True enough 😉, but is one really necessary? "Transient data", in amounts that matter to disk sizing/grooming policies, is usually pretty obvious and a result of your workflow (rather than some background OS thing). Think video capture which you then upload to a server -- no need to back that up on the client too. Or data that you download, process, then throw away -- back up the result of the processing, not the data itself. Home-wise, RS already has a "caches" filter amongst others, and why back up your downloads folder when you can just re-download, etc, etc. OP ran out of space on an 8TB drive with only a 1 month retention policy. That's either a woefully under-specced drive or a huge amount of churn -- and it's probably the latter: ...rather than "given the amount of data on my machine". Like David, I'd be reluctant to let RS do this choosing for me -- "transient" is very much in the eye of the beholder and, ultimately, requires a value to be placed on that data on that machine before a reasoned decision can be made.
  25. Nigel Smith

    Automating a removable disk backup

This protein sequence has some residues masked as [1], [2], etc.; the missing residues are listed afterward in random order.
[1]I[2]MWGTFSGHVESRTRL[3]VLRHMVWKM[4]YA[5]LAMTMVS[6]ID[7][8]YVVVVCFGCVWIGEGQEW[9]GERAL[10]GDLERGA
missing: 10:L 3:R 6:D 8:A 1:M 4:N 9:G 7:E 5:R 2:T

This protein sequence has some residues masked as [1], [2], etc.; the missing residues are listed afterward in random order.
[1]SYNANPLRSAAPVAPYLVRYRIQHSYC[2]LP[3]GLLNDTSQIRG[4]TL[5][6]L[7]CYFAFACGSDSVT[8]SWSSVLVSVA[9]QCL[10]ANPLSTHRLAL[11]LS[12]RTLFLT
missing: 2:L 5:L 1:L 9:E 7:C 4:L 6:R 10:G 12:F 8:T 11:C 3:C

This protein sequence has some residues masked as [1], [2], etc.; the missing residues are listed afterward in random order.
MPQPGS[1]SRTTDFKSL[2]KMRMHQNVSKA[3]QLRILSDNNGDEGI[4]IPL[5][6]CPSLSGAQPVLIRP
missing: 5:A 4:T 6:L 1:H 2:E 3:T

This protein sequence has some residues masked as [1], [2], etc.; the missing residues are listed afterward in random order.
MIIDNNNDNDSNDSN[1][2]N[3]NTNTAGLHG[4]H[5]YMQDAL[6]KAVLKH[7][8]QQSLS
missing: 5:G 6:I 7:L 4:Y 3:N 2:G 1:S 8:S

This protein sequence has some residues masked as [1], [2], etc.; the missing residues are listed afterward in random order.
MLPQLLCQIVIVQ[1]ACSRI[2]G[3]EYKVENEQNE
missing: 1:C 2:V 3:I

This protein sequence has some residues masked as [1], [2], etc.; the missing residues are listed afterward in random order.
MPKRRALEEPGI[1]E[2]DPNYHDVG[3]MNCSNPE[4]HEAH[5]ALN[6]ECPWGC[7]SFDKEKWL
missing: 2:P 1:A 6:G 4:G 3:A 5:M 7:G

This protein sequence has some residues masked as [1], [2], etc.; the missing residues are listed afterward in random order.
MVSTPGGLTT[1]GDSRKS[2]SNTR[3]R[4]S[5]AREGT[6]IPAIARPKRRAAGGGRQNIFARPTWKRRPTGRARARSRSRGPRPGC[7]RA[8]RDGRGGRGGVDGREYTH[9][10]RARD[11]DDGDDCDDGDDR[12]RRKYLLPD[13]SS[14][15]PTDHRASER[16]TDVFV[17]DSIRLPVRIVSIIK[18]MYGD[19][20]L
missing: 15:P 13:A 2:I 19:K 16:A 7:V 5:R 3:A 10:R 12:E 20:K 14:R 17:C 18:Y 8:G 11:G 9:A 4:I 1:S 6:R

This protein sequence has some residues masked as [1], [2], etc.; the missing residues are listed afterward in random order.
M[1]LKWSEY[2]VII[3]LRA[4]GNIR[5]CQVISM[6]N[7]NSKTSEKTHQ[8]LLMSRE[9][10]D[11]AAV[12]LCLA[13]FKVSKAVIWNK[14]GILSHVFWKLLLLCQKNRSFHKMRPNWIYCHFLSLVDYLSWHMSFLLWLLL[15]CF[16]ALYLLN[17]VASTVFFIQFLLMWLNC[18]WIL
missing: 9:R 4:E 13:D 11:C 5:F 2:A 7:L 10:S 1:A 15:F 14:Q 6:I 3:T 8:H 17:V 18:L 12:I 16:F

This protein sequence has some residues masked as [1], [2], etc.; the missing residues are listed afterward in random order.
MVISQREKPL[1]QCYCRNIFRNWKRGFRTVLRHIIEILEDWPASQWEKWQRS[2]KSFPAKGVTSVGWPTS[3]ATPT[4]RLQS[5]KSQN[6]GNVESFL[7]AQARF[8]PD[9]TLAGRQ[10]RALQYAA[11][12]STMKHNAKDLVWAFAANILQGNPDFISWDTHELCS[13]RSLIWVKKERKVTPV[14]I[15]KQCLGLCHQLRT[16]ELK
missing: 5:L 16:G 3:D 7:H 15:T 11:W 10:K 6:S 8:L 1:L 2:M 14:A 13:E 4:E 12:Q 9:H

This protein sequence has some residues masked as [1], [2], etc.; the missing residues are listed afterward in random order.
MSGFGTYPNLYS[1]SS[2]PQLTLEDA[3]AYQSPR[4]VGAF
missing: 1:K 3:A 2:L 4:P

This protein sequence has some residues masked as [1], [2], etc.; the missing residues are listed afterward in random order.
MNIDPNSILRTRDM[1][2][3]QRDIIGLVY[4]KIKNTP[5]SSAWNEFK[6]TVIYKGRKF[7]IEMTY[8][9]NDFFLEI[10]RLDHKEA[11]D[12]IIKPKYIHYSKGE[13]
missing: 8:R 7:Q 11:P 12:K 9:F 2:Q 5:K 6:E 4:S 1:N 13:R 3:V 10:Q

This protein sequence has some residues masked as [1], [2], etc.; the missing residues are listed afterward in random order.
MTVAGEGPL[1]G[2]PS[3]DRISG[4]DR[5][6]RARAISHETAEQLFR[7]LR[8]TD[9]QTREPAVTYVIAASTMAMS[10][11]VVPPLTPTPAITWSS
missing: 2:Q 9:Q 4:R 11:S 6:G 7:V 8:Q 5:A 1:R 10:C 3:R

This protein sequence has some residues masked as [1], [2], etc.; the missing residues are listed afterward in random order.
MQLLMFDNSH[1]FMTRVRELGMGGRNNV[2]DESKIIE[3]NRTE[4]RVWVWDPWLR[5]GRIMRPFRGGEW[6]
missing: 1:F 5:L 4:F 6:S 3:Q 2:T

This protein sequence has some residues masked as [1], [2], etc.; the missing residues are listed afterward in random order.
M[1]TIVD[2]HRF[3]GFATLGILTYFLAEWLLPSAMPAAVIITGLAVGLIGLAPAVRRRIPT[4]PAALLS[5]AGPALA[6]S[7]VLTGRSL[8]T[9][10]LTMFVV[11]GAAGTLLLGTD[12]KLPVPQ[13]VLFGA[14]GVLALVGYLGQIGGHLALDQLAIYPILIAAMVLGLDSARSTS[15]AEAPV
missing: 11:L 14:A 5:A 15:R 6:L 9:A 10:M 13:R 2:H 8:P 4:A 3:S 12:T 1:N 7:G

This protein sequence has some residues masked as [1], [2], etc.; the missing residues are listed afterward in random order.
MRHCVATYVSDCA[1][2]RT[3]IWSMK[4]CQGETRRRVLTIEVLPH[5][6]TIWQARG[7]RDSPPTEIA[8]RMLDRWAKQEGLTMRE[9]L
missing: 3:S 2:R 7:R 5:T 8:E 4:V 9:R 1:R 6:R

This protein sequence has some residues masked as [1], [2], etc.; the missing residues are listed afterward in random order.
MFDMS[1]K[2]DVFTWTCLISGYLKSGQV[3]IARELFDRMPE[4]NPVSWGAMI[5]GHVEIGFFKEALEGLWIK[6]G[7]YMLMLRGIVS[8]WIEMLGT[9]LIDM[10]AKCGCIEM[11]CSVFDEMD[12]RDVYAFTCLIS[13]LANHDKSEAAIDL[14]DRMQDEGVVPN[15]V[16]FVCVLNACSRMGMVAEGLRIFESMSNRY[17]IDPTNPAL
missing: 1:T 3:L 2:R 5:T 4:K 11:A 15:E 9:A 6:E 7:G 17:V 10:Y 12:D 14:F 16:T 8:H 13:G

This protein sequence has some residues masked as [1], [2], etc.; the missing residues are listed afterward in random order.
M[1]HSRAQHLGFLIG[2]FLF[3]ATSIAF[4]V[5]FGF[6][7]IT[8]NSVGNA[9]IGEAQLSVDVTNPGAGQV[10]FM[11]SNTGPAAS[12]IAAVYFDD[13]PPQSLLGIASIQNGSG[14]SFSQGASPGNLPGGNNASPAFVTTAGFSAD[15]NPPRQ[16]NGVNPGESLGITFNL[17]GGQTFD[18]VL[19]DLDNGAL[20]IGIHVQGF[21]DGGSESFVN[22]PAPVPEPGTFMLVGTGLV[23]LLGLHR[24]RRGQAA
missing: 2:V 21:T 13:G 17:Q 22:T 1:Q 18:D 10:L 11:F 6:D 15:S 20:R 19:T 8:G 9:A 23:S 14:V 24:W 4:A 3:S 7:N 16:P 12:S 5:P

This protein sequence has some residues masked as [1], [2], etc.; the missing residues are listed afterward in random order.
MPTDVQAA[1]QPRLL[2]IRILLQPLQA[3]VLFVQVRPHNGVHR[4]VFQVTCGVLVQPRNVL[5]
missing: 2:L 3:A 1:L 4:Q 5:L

The obvious question is -- why would they bother? Building in application scripting ability to work with an OS is a lot of work, especially with both Windows and OS X constantly moving the goalposts! Better, IMO, for RS to concentrate on their core functionality -- difficult enough because of the aforementioned moving goalposts -- while providing ways to interact with RS from "outside" with whatever scripting language a user is comfortable with. There's currently a bunch of events revealed by RS via Script Hooks and you can start a script by using a Run Document (in Windows -- I think us Mac users may have slipped behind here, but haven't checked). Most other things -- adding clients, creating sets, and so on -- are pretty much edge cases which few users would ever need, so not worth the development time. OS scripting can be remarkably easy. There's enough info in the two pages I linked above that you could do what you want without any other knowledge of Windows scripting. You could then think of other features (maybe take the scheduling outside of RS? Initiate the whole process based on some other event? Voice controlled via Alexa/Siri/whatever!) and learn as you add them. I think that's how most scripters find their feet, one small "utility" at a time, learning what they need as they go -- so jump in and give it a try! (And if anyone from Storcentric is reading -- ignore me! RS would be *so* much better with a fully-revealed Applescript dictionary and the ability to both send and receive Apple Events. Go on, you know you want to... And think of the sales demo -- "Hey Siri, activate script Important Machines, add client MD's Mac to it, then run it" and the Managing Director's computer is being backed up!)